In the United States, both the semiconductor industry and the government are engaged in ambitious plans to expand domestic semiconductor manufacturing capacity. Previous CSET research has covered in detail these efforts to “re-shore” this manufacturing.1 The research found that the Creating Helpful Incentives to Produce Semiconductors (CHIPS) for America Act incentives, if carefully targeted and augmented by adequate regulatory and workforce support, could reverse the observable decline in U.S. semiconductor manufacturing capacity since 1990. This paper expands on that work and argues that targeted investment incentives to increase U.S.-based advanced packaging capacity are also important. Historically, packaging was viewed as a labor-intensive and low value-added “back-end” activity (as opposed to high value-added “front-end” semiconductor fabrication). As a result, firms offshored these activities to overseas locations, primarily in Asia. Two macro trends are driving a change in how packaging is viewed:
- First, firms increasingly recognize how important packaging is to processing power, particularly as Moore’s Law slows. As a result, firms are investing large amounts of capital to develop equipment, materials, and systems that support the advanced packaging ecosystem.
- Second, innovation in advanced packaging will be a key determinant of the depth and breadth of innovation in other emerging technologies.
This paper’s key findings and recommendations include:
Leadership in advanced packaging is essential for future semiconductor industry competitiveness. As the limits of Moore’s Law are reached, advances in packaging are increasingly essential to maintain innovation roadmaps and improve system performance.
There is limited semiconductor packaging capacity in the United States, and the associated ecosystem is lacking. The global semiconductor industry has continued a multi-decade trend of locating most assembly, test, and packaging facilities in Asia. Likewise, the packaging ecosystem is concentrated in Asia. The result of these investments is a dearth of packaging capacity in the United States, and the trend extends to advanced packaging.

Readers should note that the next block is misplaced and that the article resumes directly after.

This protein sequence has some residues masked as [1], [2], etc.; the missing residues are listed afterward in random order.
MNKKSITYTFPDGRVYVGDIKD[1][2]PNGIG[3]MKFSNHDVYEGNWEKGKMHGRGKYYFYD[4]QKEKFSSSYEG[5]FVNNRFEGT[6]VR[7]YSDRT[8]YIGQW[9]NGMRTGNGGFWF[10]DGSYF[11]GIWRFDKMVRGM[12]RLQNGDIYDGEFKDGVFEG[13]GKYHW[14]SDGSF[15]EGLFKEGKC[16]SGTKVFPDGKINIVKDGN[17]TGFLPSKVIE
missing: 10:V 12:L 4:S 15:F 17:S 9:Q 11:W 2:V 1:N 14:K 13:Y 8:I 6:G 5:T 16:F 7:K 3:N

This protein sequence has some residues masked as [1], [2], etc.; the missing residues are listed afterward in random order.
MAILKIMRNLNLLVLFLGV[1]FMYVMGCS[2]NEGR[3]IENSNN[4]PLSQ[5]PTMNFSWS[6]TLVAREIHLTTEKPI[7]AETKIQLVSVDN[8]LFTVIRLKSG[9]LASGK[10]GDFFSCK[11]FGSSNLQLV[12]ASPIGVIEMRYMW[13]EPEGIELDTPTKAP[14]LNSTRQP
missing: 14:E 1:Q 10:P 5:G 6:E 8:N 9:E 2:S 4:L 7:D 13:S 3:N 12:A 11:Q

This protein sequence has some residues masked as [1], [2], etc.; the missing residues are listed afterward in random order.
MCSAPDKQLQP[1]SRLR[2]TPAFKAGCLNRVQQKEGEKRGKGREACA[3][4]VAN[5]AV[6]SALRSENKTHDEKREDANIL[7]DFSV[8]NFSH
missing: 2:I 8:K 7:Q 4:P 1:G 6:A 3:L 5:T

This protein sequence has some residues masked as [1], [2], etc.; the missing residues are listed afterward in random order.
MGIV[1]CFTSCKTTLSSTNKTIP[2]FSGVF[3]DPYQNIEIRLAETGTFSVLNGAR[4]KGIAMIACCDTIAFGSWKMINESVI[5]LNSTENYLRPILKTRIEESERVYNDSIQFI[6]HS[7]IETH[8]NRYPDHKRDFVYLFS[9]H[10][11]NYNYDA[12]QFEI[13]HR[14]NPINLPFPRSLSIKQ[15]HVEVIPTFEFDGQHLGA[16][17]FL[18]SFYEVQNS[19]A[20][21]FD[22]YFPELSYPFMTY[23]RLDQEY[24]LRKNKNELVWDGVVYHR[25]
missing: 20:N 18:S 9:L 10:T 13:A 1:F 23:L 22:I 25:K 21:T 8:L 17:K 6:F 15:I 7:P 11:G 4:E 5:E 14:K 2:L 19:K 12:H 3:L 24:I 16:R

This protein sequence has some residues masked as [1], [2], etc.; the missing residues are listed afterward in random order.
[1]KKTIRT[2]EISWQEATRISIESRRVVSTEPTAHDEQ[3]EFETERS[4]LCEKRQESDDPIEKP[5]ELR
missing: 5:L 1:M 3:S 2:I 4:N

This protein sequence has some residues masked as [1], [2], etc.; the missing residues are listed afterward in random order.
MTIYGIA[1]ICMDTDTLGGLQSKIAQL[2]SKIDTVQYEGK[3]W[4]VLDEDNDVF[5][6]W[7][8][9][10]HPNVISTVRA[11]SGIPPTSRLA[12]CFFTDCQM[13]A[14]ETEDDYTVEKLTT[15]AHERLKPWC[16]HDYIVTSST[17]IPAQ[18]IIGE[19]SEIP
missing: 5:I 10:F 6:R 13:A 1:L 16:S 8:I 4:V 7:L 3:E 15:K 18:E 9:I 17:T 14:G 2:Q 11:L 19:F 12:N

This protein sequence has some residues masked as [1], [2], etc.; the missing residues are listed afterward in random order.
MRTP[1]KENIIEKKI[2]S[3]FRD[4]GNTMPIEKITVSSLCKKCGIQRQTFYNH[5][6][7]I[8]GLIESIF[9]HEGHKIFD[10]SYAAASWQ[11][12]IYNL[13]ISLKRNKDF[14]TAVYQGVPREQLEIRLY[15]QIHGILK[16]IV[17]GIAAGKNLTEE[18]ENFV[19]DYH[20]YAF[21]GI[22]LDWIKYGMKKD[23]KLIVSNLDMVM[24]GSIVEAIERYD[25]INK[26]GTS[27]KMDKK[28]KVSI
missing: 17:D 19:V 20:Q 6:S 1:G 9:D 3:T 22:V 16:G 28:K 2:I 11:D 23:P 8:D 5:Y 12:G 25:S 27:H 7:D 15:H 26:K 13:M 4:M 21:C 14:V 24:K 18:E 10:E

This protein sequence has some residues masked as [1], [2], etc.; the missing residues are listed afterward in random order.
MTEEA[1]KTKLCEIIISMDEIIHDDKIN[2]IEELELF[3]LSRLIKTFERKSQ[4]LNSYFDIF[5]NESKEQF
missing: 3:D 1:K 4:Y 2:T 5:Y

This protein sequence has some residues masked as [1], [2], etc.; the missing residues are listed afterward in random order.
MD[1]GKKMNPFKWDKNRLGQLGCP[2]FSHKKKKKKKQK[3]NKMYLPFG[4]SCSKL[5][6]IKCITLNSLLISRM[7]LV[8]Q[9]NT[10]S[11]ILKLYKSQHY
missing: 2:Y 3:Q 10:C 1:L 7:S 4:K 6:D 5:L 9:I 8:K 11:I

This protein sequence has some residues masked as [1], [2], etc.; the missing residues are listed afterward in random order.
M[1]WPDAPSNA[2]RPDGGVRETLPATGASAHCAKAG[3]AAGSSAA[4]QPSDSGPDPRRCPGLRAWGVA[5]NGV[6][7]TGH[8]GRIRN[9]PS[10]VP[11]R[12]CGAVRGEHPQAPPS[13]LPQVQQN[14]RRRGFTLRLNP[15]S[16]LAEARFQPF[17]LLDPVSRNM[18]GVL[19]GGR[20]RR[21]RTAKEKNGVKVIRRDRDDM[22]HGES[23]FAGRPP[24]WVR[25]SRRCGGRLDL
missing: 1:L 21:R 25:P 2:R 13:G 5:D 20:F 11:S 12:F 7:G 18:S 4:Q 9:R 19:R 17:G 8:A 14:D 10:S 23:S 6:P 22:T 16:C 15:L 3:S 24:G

Re-shoring advanced packaging is essential to increase semiconductor supply chain security. Increasing U.S. semiconductor supply chain resilience is an economic and national security priority. The United States needs to increase domestic capacity in both semiconductor manufacturing and advanced packaging. Multiple provisions within the CHIPS Act authorize, but do not require, funds to be directed toward advanced packaging projects. Funds should be targeted to incentivize these steps and the resilience of the associated ecosystem (for example, substrates).
The current focus on increasing the capacity for advanced semiconductor fabrication should be paired with a concurrent emphasis on U.S.-based advanced packaging. The CHIPS Act rightly focuses on increasing domestic semiconductor fabrication. The United States should also use funds made available by this legislation to increase the advanced packaging that integrated device manufacturers (IDMs) and foundries provide. This can be accomplished by favoring fabrication project proposals that include co-located packaging facilities.The United States should create and implement programs to increase domestic advanced packaging innovation. Improvements in advanced packaging will partially dictate future semiconductor industry leadership. Innovations will occur in areas such as chiplets, wafer-level packaging, and packaging equipment automation. The United States can and should make investments and provide incentives to ensure continued semiconductor industry leadership in these areas.
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- See, for example: Will Hunt, “Reshoring Chipmaking Capacity Requires High-Skilled Foreign Talent” (Center for Security and Emerging Technology, February 2022), https://cset.georgetown.edu/publication/reshoring-chipmaking-capacity-requires-high-skilled-foreign-talent/; Will Hunt, “Sustaining U.S. Competitiveness in Semiconductor Manufacturing” (CSET, January 2022), https://cset.georgetown.edu/publication/sustaining-u-s-competitiveness-in-semiconductor-manufacturing/; John VerWey, “No Permits, No Fabs: The Importance of Regulatory Reform for Semiconductor Manufacturing” (CSET, October 2021), https://cset.georgetown.edu/publication/no-permits-no-fabs/.